Man acquitted of spitting on Los Angeles County sheriff’s deputy


A man charged with spitting on a Los Angeles County sheriff’s deputy was acquitted of battery this week after his defense attorney produced video footage that jurors said contradicted testimony by deputies.

Several jurors said after the trial that deputies gave conflicting accounts of the October 2010 arrest of Steven Sartori and that the video did not show one of the deputies wiping away spit as she testified she had.

The video, they said, also showed the deputies using more force than they acknowledged on the stand.

“When we saw the video, it was completely inconsistent with what the deputies said,” said Sarah Valdez of Torrance, who works as a restaurant server. “I’m not going to say they should lose their jobs, but something should be done.”

Valdez and other jurors, however, stopped short of saying they believe the deputies lied under oath.

“I don’t think they were forthcoming with a lot of things, but I don’t think they perjured themselves,” said another juror, Domenic, who asked that his last name be withheld.

A district attorney’s spokeswoman said prosecutors disagreed with the verdict and believed that the video was generally consistent with the deputies’ testimony. “People’s memories do vary, but there are no substantial or glaring inconsistencies that I’m aware of,” said spokeswoman Sandi Gibbons.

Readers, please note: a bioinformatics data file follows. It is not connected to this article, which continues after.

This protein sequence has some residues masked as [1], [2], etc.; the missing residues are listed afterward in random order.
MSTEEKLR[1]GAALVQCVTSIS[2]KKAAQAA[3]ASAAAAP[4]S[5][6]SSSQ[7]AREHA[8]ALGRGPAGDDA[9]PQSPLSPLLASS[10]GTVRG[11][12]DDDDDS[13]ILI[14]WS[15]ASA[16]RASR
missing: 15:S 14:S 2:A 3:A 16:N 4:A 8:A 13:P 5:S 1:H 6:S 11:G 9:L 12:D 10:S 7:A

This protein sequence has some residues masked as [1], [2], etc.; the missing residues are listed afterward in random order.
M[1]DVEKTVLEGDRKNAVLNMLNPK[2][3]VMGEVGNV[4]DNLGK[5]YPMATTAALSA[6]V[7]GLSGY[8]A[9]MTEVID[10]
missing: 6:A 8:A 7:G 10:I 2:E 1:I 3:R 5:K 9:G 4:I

Sartori, 23, was arrested after he crashed his truck about half a mile from his Rancho Palos Verdes home and left the scene. He told deputies his mother had been driving.

Sgt. Annmarie Matusik wrote in a report that Sartori smelled of alcohol, yelled profanities and spat at her as she and a partner tried to handcuff him to a hand rail at his home.

He allegedly spat at another deputy soon afterward, according to sheriff’s arrest reports. The grainy video footage, which came from security cameras at Sartori’s home, shows deputies using force as a handcuffed Sartori struggles, though it’s unclear if he ever spits at them.

Sartori was charged with misdemeanor counts of marijuana possession as well as battery and assault on sheriff’s deputies. He was not charged in connection with the crash. A judge dismissed the assault charge during the trial, and the Torrance jury on Tuesday found Sartori not guilty of the remaining charges.

Sheriff’s spokesman Steve Whitmore declined to discuss details of the case, citing pending civil litigation, but said department officials were disappointed with the verdict. “Our deputies didn’t do anything wrong,” he said. “It wasn’t a clear video at all.”

Sartori’s defense attorney, Thomas E. Beck, accused the deputies of using excessive force and then lying.

“It’s outrageous, and they should be punished,” Beck said.